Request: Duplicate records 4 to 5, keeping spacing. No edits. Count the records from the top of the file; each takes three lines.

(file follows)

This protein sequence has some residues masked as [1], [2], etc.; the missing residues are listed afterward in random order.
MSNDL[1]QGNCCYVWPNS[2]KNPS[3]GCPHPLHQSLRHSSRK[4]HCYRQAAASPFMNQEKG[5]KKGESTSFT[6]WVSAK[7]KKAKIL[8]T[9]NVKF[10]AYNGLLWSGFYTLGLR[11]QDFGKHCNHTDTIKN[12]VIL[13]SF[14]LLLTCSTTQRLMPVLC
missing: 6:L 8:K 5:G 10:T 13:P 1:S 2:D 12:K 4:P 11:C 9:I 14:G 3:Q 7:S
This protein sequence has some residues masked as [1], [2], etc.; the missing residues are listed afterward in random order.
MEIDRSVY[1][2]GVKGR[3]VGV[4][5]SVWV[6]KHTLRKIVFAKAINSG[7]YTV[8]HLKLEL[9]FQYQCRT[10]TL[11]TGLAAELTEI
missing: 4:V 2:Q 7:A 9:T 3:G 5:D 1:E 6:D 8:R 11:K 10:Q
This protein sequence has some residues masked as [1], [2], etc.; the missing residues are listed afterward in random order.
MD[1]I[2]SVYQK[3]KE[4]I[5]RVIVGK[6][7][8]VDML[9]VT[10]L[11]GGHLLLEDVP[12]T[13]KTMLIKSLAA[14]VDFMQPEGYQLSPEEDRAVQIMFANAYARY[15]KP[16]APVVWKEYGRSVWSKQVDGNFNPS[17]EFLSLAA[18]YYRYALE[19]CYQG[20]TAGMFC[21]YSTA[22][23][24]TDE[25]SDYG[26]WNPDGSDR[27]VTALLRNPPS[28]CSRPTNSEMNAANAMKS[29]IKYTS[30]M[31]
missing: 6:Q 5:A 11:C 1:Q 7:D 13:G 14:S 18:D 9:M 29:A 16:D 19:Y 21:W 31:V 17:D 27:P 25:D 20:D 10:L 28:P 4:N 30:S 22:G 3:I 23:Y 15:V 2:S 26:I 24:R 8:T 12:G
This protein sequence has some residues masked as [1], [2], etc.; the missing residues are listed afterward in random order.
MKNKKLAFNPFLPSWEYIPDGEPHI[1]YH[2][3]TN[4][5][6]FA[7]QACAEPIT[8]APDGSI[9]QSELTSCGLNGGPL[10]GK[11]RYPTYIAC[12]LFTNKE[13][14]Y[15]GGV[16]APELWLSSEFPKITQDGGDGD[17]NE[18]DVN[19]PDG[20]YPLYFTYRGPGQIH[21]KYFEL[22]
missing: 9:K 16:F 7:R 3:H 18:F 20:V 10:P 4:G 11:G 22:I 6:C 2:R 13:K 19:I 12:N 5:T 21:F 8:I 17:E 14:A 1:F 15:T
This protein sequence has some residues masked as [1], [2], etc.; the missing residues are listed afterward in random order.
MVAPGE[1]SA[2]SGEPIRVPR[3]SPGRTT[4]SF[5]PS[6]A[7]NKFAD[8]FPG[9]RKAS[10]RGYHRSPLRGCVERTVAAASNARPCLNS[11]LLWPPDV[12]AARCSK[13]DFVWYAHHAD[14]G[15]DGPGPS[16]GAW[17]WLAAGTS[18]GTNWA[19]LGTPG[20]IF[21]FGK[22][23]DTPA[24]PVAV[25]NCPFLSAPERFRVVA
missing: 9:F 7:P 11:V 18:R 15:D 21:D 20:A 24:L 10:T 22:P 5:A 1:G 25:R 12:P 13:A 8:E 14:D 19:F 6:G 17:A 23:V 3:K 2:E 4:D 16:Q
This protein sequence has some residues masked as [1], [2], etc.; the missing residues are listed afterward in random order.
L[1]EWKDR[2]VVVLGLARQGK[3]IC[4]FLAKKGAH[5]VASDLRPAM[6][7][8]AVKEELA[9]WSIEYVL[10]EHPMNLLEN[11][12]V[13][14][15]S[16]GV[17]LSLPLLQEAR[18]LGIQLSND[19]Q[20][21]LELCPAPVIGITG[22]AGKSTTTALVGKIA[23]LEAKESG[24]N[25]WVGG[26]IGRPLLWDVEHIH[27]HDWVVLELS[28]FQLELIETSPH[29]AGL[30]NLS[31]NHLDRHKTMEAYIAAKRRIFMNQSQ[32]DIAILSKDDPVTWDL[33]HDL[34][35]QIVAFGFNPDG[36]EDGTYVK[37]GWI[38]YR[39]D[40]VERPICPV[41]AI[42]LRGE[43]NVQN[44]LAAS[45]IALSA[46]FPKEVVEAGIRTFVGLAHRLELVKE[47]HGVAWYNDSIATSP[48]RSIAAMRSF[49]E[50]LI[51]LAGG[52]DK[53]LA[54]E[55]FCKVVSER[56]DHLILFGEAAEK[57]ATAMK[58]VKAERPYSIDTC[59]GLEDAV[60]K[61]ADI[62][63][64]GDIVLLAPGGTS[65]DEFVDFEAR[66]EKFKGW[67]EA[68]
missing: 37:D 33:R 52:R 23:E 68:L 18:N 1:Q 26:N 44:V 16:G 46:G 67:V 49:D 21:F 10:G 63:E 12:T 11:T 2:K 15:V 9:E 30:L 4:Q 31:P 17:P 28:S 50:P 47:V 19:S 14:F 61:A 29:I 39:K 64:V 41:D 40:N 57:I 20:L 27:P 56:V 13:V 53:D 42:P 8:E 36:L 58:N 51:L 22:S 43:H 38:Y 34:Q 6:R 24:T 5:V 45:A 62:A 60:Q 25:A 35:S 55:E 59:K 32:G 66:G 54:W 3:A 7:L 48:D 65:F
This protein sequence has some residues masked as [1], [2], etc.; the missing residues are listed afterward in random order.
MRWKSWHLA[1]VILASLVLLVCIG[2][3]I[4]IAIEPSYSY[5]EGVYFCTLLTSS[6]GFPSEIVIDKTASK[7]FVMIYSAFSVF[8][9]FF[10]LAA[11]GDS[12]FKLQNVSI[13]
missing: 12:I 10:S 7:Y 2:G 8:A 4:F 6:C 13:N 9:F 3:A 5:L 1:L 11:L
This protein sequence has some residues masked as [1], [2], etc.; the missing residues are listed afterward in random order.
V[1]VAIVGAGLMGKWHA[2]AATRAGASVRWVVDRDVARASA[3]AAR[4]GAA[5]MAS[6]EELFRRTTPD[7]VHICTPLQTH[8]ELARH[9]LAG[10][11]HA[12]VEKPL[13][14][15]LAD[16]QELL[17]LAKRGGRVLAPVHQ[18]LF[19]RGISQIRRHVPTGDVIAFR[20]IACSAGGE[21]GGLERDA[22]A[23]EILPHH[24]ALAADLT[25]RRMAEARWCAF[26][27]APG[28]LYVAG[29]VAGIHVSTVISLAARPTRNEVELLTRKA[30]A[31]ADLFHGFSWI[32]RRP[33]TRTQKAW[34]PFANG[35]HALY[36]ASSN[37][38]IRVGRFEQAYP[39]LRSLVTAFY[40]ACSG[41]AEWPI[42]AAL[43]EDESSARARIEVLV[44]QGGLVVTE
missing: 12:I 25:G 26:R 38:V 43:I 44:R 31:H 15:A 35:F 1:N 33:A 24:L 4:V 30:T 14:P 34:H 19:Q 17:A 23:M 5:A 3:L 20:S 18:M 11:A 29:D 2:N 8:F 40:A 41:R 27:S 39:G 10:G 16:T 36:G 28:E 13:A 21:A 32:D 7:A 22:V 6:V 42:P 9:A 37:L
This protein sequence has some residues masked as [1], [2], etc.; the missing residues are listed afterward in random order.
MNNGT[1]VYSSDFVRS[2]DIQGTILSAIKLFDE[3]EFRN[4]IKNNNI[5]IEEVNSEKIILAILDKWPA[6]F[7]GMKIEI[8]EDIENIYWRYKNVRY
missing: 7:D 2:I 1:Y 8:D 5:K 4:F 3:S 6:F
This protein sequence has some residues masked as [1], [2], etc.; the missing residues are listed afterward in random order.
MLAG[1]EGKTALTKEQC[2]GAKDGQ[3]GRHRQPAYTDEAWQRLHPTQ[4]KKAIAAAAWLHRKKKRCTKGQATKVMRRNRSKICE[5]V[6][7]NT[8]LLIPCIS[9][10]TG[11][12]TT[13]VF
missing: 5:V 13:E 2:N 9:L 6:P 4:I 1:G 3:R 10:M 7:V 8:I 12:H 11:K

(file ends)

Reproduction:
This protein sequence has some residues masked as [1], [2], etc.; the missing residues are listed afterward in random order.
MKNKKLAFNPFLPSWEYIPDGEPHI[1]YH[2][3]TN[4][5][6]FA[7]QACAEPIT[8]APDGSI[9]QSELTSCGLNGGPL[10]GK[11]RYPTYIAC[12]LFTNKE[13][14]Y[15]GGV[16]APELWLSSEFPKITQDGGDGD[17]NE[18]DVN[19]PDG[20]YPLYFTYRGPGQIH[21]KYFEL[22]
missing: 9:K 16:F 7:R 3:H 18:F 20:V 10:P 4:G 11:G 22:I 6:C 2:R 13:K 19:I 12:N 5:T 21:F 8:I 17:E 14:A 1:F 15:T
This protein sequence has some residues masked as [1], [2], etc.; the missing residues are listed afterward in random order.
MVAPGE[1]SA[2]SGEPIRVPR[3]SPGRTT[4]SF[5]PS[6]A[7]NKFAD[8]FPG[9]RKAS[10]RGYHRSPLRGCVERTVAAASNARPCLNS[11]LLWPPDV[12]AARCSK[13]DFVWYAHHAD[14]G[15]DGPGPS[16]GAW[17]WLAAGTS[18]GTNWA[19]LGTPG[20]IF[21]FGK[22][23]DTPA[24]PVAV[25]NCPFLSAPERFRVVA
missing: 9:F 7:P 11:V 18:R 15:D 21:D 20:A 24:L 10:T 22:P 5:A 1:G 25:R 12:P 13:A 8:E 14:D 19:F 6:G 17:A 23:V 3:K 2:E 4:D 16:Q